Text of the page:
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Living with Generative AI
ChatGPT, Midjourney, a brain injury, and how AI impacts productivity and creativity
In December 2015, I fell six feet off a slippery stage and onto my forehead. A brain injury left me with constant headaches and nausea exacerbated by just thinking. At times, I couldn’t form complex sentences without triggering pain. Losing my intellectual agency was at first incomprehensible, and later impossibly demoralizing. I know what it’s like to lose brain power.
Thanks to generative AI, I have now felt what it’s like to gain some.
I can envision AI’s coming impacts most clearly in my own field. For now, the use cases I’ve found applied to my workflow are still on the periphery. I’ve used OpenAI products to copy edit, generate titles, smooth transitions, condense text, and rewrite sentences. Occasionally ChatGPT has delighted me by like pointing out flaws or extensions I could make to arguments, explaining a difficult concept to me and saving me from wading through Google.
ChatGPT today is the worst large language models (LLMs) will ever be. LLMs improving wildly fast. Not only will LLMs make me a better writer, but very soon they’ll open up new research paths previously outside of my methodological comfort zone. Tailored literature reviews will lower the barrier of entry into new fields. Complex data gathering and analysis will be available to people who haven’t spent years learning to code. Even more exciting, new modes of analysis impossible without AI tools will soon open up.
The internet has done the same, of course, but it came on slowly. With today’s AI developments, in the coming months, my productivity will double.
I have no idea how long it will take before a computer can outclass a human and computer pairing when it comes to research. That world is one I struggle to envision, but in the meantime, I’m thrilled to soon live when anyone with access to inference will be able to do radically more, radically better.
(For anyone who is or has loved ones going through a brain injury, I wrote up a blog about my experience that might help you on your journey).
With my day job at a China-focused research firm and nights plus weekends filled with making ChinaTalk, I spend a scary portion of my waking life thinking about modern China. Living like this in 2022 grew increasingly bleak. With the important exception of the incredible bravery displayed in the November protests, most of the narratives occupying my mindshare have been deeply depressing (the Party Congress, lockdowns, Xinjiang, the war in Ukraine, talk of war in Taiwan…).
Engaging with AI was a respite from all this. ChatGPT allowed me to imagine possibilities. Playing with Midjourney, a product that turns text into images, was simply joyous.
This riff by Ira Glass of This American Life has stuck with me:
Most everybody I know who does interesting creative work went through a phase of years where with their good taste, they could tell what they were doing wasn’t as good as they wanted it to be… it didn’t have that special thing they wanted it to have… Everybody goes through that phase… and the most important thing you can do is do a lot of work.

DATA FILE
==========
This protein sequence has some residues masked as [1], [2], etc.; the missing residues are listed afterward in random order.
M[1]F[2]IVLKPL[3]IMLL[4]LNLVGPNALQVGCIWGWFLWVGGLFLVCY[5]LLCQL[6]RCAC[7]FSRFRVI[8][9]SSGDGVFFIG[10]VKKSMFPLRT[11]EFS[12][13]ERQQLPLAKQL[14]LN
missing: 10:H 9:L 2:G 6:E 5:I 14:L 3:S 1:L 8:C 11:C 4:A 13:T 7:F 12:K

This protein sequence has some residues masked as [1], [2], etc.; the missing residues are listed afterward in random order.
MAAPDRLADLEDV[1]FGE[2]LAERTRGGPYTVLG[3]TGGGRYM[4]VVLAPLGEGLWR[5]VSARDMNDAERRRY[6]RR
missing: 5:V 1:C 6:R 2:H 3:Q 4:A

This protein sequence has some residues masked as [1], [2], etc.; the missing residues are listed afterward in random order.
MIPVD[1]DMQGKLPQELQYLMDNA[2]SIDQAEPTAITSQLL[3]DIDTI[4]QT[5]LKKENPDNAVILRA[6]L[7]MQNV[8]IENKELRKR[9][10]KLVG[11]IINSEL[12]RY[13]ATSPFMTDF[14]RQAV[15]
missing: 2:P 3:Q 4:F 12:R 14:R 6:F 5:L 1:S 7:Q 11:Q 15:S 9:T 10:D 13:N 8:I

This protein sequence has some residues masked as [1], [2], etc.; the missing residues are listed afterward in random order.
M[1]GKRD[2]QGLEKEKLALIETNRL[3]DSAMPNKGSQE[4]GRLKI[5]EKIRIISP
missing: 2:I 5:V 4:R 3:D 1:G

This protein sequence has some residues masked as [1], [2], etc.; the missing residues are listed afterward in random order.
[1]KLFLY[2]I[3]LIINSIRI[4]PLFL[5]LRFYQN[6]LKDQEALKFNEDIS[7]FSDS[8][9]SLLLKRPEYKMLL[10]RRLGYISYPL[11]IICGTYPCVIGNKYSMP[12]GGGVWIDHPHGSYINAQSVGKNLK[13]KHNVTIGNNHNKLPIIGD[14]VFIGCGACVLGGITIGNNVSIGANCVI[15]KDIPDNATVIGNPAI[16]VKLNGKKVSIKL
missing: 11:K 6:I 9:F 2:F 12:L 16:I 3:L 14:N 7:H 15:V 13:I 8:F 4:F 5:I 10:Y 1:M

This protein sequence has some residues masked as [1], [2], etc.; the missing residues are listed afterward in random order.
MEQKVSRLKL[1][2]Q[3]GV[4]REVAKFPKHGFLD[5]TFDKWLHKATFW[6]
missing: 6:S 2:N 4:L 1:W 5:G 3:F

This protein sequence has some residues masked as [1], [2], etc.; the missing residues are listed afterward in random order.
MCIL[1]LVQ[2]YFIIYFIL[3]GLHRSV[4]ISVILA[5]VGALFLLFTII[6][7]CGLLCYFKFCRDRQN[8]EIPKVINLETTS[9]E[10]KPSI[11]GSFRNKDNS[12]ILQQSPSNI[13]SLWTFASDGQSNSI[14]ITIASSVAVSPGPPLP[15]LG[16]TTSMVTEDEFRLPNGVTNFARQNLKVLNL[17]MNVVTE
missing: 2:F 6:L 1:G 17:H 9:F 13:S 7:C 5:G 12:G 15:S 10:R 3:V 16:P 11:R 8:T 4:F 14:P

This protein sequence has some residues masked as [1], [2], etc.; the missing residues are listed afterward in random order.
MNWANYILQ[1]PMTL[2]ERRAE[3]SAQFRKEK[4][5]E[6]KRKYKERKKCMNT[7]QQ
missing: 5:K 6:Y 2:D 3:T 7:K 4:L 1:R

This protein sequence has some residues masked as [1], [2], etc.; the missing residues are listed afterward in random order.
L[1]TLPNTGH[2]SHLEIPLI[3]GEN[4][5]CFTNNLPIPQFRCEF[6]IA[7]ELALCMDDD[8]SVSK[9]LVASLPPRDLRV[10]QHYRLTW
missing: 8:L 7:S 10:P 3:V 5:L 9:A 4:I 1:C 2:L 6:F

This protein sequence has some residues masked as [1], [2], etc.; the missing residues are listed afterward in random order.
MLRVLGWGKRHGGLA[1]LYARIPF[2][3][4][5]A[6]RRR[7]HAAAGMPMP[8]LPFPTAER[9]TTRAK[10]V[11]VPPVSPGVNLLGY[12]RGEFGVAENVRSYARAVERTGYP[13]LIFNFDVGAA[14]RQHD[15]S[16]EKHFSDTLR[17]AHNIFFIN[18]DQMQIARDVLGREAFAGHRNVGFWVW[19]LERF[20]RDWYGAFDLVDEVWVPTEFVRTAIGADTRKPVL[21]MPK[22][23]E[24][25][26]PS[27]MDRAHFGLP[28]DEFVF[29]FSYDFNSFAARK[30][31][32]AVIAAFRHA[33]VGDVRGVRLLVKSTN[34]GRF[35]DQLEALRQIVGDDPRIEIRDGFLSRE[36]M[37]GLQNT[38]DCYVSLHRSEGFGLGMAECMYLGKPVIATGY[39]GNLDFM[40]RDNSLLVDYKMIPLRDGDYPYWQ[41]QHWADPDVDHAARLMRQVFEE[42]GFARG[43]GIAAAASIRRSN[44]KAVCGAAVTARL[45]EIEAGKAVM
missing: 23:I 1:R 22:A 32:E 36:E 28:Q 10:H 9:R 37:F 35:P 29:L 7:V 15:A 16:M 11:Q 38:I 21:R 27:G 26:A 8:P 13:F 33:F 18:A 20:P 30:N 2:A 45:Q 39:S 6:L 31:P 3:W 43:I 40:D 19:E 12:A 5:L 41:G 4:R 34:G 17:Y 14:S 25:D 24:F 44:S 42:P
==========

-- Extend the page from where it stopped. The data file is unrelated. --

There are many mediums of creation I would love to explore beyond podcasting and policy writing. Yet due to Ira’s “taste gap,” time constraints, and a general lack of talent, I simply have not been able to. I cannot wait for the world where AI will allow me to write a screenplay, produce a rap beat, and create a video game. These tools are on the verge of becoming appendages–at least if not more important than the internet itself–in altering how we work and live.
This realization happened most tangibly for me with Midjourney. I have a vivid memory from kindergarten of having an image of a cartoon character in my mind's eye, but being completely unequipped to render it on the page. Thanks to the tool’s diffusion models, I can now realize visual ideas and be presented with fantastic new ones. Midjourney offers a delightful and empowering experience: all you have to do is come up with a prompt and in fifteen seconds it generates something completely unique for you.
Since using Midjourney, visiting museums has grown even more engaging. Aside from just appreciating art, now I’m on the lookout for visual styles and compositions to incorporate into my images that the pre-AI me –with grade-school drawing skills and a few years of casual Chinese landscape painting–could have never hoped to.
The best things I have created so far have come from seeding Midjourney with images from old masters.
For instance, I’ve always thought it would be interesting to apply Chinese landscape painting sensibility to contemporary scenes, but I am years away from making anything interesting along these lines with my own hand. When I fed Ming master Dong Qichang’s landscape to Midjourney and gave it some prompts around modern-day Hong Kong, it turned this:
We are on the verge of something weird and deeply exciting. AI is opening the future’s possibility space in both negative and positive ways, and I look forward to grappling in the dark on ChinaTalk to understand the economic, social, and geopolitical changes that await us. But in those discussions, it’s important to remember how central technological advancement is to enabling human flourishing. I’m in awe of AI’s potential and am thrilled to see how it will help us thrive.
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